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Showing content with the highest reputation since 11/09/2022 in all areas

  1. 7 points
  2. 7 points
    Cartoon strip from the Daily Mirror, 1919:-
  3. 7 points
  4. 7 points
  5. 6 points
    no one expects the Super Imposition!!
  6. 5 points
    Putin wanted to know if Zelensky was still alive... Zelensky himself decided to send Putin a letter in his own handwriting to let him know he was still in the game. Putin opened the letter which appeared to contain a single line of a coded message. 370HSSV-0773H Putin was baffled, so he emailed it to Lukashenko, and his aides had no idea either, so they sent it to the KGB. No one could solve it at the KGB, so it went to the CIA, then to NSA. With no clue as to the meaning. The FBI finally asked the Australian Military for help. Within a few seconds they called back with this message: “Tell that Neanderthal Putin he’s holding the message upside down." .
  7. 4 points
    Straight up BIN, couldn't believe it - full coin.
  8. 4 points
    What's the difference between ignorance and apathy? I don't know and I don't care.
  9. 3 points
    This is found on many dates in the 1870s for some reason, caused by a clash of obverse/reverse dies.
  10. 3 points
    Yes just a couple…wrong variety, wrong grade, wrong price and polished! But at least this time it’s not the wrong 1909 penny! I know someone here won’t be surprised to see this! Jerry
  11. 3 points
    Rob I'm not sure where you found that JB has the signature in a different place. As you say, they are all obverse D (Freeman 2). I agree about the Je to Jk repairs. I'm assuming that collectors have sent in photos of these repairs to Michael who decided to include them, purely for illustration. The list of die repairs is virtually endless and I personally don't regard them as particularly noteworthy, other than the occasional spectacular example, e.g. N over Z, E over P etc. Clearly, these repairs are of interest to some collectors, viz Larry's numerous examples of similar repairs on halfpennies on this Forum.
  12. 3 points
    More like a children's book of anatomy required, with a particularly large section on asses and elbows.
  13. 3 points
    Even though fully lustred, there's personally no way I'd ever buy such a coin as so much detail is missing. Although I guess we're all different and some collectors prefer the full lustre to the detail. These are my 1918Hs, with much better detail:-
  14. 2 points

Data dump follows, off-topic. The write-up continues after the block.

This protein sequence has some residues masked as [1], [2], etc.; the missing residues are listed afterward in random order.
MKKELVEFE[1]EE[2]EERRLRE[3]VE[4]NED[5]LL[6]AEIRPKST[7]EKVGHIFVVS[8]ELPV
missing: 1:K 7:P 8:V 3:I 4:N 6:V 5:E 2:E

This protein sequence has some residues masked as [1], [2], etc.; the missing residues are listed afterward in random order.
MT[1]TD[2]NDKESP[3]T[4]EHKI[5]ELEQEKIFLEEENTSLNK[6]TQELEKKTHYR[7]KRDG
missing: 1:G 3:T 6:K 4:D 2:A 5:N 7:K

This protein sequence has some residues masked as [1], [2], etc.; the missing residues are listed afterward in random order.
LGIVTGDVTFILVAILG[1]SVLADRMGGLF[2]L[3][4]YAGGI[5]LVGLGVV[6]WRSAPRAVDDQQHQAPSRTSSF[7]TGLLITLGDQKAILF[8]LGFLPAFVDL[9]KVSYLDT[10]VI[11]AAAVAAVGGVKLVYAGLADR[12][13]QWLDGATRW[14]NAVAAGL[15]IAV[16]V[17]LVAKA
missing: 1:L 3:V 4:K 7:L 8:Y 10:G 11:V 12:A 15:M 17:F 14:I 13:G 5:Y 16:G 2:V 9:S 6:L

I felt that I contributed too much detail on the thread on Half pennies showing all the overstamps and errors I had found in my own collection collected in the last 6 years. Every coin has come from eBay and I have never attended an auction and I have enjoyed the challenge of finding errors already discovered and covered comprehensively by M Goulby in the specialised edition Bronze Pennies from 1860 to 1901 and others mentioned in numerous excellent websites created and administered by long time members of this forum and others who I am unsure if members. I wanted to photograph and record all my examples for my own catalogue in readiness for donation to the Trust I hope then it will be used after my demise to help them sell off my collection. I may replicate examples in other places with this in mind. I will use the prefixes used by Goulby and so that I can start to remember them the Freeman nomenclature. I find errors surprisingly interesting, Perhaps because of the turmoil in the transition to Bronze from Copper they illustrate a somewhat chaotic time at the mint. In previous discussions others have explained some of the problems there is an interesting back story which involves a lot of politics and a great deal of personal intrigue in the life of L C Wyon the designer of the new reverse and obverse. The royal mint seems to have been undergoing a lot of changes which may contribute to some of the story and sadly most f the records for this period are lost because of a fire in the records office of the Royal mint in the 19th C. If you feel you would rather this be included in some other thread then just let me know and I will stop and relocate. It takes a lot of time to photograph and record these errors. More than anything else I would be eternally grateful for your own examples that will help verify any previously unlisted. This goes for the half pennies in particular which do not get the same limelight as the penny. So please add your own Thanks